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Structural basis for cofactor-independent dioxygenation in vancomycin biosynthesis


Enzyme-catalysed oxidations are some of the most common transformations in primary and secondary metabolism. The vancomycin biosynthetic enzyme DpgC belongs to a small class of oxygenation enzymes that are not dependent on an accessory cofactor or metal ion1. The detailed mechanism of cofactor-independent oxygenases has not been established. Here we report the first structure of an enzyme of this oxygenase class in complex with a bound substrate mimic. The use of a designed, synthetic substrate analogue allows unique insights into the chemistry of oxygen activation. The structure confirms the absence of cofactors, and electron density consistent with molecular oxygen is present adjacent to the site of oxidation on the substrate. Molecular oxygen is bound in a small hydrophobic pocket and the substrate provides the reducing power to activate oxygen for downstream chemical steps. Our results resolve the unique and complex chemistry of DpgC, a key enzyme in the biosynthetic pathway of an important class of antibiotics2. Furthermore, mechanistic parallels exist between DpgC and cofactor-dependent flavoenzymes3, providing information regarding the general mechanism of enzymatic oxygen activation.

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Figure 1: The dioxygenase DpgC.
Figure 4: Proposed catalytic mechanism.
Figure 2: The X-ray structure of DpgC.
Figure 3: Substrate recognition and active site of DpgC.


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We are grateful to A. Heroux and the staff at the Brookhaven National Synchrotron Light Source PXRR for assistance with X-ray data collection and processing. We are grateful to C. C. Tseng, R. S. Klausen and C. T. Walsh for discussions and experimental assistance. We thank P. D. Fortin and A. R. Howard-Jones for assistance in oxygen-binding measurements, Z. Dauter for advice on X-ray data analysis, and members of the Bruner research group and Boston College Chemistry Department for helpful discussions and comments on the manuscript. This work was supported with funds from Boston College and the Damon Runyon Cancer Research Foundation.

Author Contributions P.F.W. crystallized and solved the structure of apo-DpgC. E.N.F. crystallized the DpgC/inhibitor co-complex and with P.F.W. solved the structure. E.N.F constructed and with P.F.W. performed biochemical assays on mutant DpgC enzymes. Y.L. synthesized and biochemically evaluated the inhibitor, DPA-NH-CoA. S.D.B. wrote the manuscript and all authors discussed the results and commented on the manuscript.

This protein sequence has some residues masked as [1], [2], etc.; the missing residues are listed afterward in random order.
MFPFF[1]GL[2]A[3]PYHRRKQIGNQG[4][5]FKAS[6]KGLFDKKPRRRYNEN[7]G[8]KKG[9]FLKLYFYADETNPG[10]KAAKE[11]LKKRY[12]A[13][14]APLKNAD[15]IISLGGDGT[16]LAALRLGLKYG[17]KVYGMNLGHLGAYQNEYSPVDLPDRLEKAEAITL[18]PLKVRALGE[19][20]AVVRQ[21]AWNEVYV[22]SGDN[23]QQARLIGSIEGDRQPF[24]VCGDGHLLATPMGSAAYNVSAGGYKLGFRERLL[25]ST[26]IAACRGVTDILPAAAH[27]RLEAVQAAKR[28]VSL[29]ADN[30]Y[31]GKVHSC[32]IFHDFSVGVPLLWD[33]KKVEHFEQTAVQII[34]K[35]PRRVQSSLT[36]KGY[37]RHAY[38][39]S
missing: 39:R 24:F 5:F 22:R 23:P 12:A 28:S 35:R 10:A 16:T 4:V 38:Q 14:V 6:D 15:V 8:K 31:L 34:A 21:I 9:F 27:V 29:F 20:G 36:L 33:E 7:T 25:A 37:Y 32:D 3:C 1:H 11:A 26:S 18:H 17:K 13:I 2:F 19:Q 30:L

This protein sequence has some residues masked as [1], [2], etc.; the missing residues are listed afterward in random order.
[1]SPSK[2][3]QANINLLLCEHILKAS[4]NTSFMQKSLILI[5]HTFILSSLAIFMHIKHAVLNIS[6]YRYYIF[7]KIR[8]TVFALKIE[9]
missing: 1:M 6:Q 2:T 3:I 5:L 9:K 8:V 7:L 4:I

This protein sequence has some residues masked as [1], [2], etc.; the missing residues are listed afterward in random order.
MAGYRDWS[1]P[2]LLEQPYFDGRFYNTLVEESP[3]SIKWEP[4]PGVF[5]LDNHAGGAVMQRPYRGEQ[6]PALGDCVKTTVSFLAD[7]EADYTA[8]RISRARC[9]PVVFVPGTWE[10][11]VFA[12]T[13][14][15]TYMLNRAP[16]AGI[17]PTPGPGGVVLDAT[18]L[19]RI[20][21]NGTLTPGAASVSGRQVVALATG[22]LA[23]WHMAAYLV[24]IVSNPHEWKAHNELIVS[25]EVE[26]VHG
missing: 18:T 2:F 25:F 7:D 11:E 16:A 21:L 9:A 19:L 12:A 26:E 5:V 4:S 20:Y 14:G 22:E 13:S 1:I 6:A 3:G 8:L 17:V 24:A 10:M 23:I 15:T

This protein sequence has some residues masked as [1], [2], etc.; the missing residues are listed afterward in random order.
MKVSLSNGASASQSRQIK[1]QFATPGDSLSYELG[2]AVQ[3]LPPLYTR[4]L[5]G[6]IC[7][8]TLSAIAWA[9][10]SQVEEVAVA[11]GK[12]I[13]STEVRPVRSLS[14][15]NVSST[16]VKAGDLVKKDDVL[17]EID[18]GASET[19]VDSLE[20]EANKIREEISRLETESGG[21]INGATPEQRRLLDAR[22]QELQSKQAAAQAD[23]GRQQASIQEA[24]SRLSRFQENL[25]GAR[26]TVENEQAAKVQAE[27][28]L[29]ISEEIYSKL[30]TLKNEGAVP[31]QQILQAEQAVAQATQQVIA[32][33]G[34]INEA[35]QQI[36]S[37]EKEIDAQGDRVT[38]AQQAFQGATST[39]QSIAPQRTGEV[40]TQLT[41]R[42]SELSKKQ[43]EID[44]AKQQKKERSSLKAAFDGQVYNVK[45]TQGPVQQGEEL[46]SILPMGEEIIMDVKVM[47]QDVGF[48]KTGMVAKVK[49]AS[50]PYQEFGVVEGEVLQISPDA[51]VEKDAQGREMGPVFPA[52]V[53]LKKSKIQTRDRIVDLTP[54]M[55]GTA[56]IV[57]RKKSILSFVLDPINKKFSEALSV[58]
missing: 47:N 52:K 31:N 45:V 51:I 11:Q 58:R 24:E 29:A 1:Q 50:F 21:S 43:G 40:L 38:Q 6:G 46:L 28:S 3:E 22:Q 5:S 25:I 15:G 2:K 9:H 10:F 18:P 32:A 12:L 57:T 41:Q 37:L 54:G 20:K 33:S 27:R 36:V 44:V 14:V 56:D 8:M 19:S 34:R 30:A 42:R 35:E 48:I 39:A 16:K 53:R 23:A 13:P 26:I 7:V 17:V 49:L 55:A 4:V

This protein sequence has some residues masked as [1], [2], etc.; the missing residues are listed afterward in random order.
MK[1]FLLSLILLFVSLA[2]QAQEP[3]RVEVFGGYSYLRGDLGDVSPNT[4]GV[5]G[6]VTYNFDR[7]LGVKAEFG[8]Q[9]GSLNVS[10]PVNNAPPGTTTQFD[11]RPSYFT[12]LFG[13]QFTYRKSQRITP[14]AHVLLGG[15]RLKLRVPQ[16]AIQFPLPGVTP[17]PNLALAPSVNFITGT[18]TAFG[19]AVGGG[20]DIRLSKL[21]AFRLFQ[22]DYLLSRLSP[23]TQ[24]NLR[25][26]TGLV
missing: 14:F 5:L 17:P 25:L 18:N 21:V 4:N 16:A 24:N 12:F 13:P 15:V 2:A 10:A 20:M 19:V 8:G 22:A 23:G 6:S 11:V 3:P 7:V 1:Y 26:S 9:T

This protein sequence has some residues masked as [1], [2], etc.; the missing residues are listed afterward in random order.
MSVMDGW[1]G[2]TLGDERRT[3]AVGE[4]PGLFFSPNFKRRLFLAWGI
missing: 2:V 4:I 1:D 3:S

The atomic coordinates for the DpgC/inhibitor complex structure have been deposited in the Protein Data Bank with accession code 2NP9.

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Correspondence to Steven D. Bruner.

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Supplementary information

Supplementary Information

This file contains Supplementary Figures S1–S4, Supplementary Table 1 and Supplementary Methods. The Supplementary Figures illustrate additional electron density maps, plots of kinetic data characterizing the synthetic inhibitor and mutant enzymes, experimental data for determination of multimeric state and a plot of data from O2 kinetic binding experiments. A Supplementary Table is included with crystallographic statistics. The Supplementary Methods section describes the cloning and purification of DpgC, enzyme kinetic assays, site-directed mutagenesis, molecular weight determination and synthesis of the inhibitor DPA-NH-CoA. (PDF 1123 kb)

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Widboom, P., Fielding, E., Liu, Y. et al. Structural basis for cofactor-independent dioxygenation in vancomycin biosynthesis. Nature 447, 342–345 (2007).

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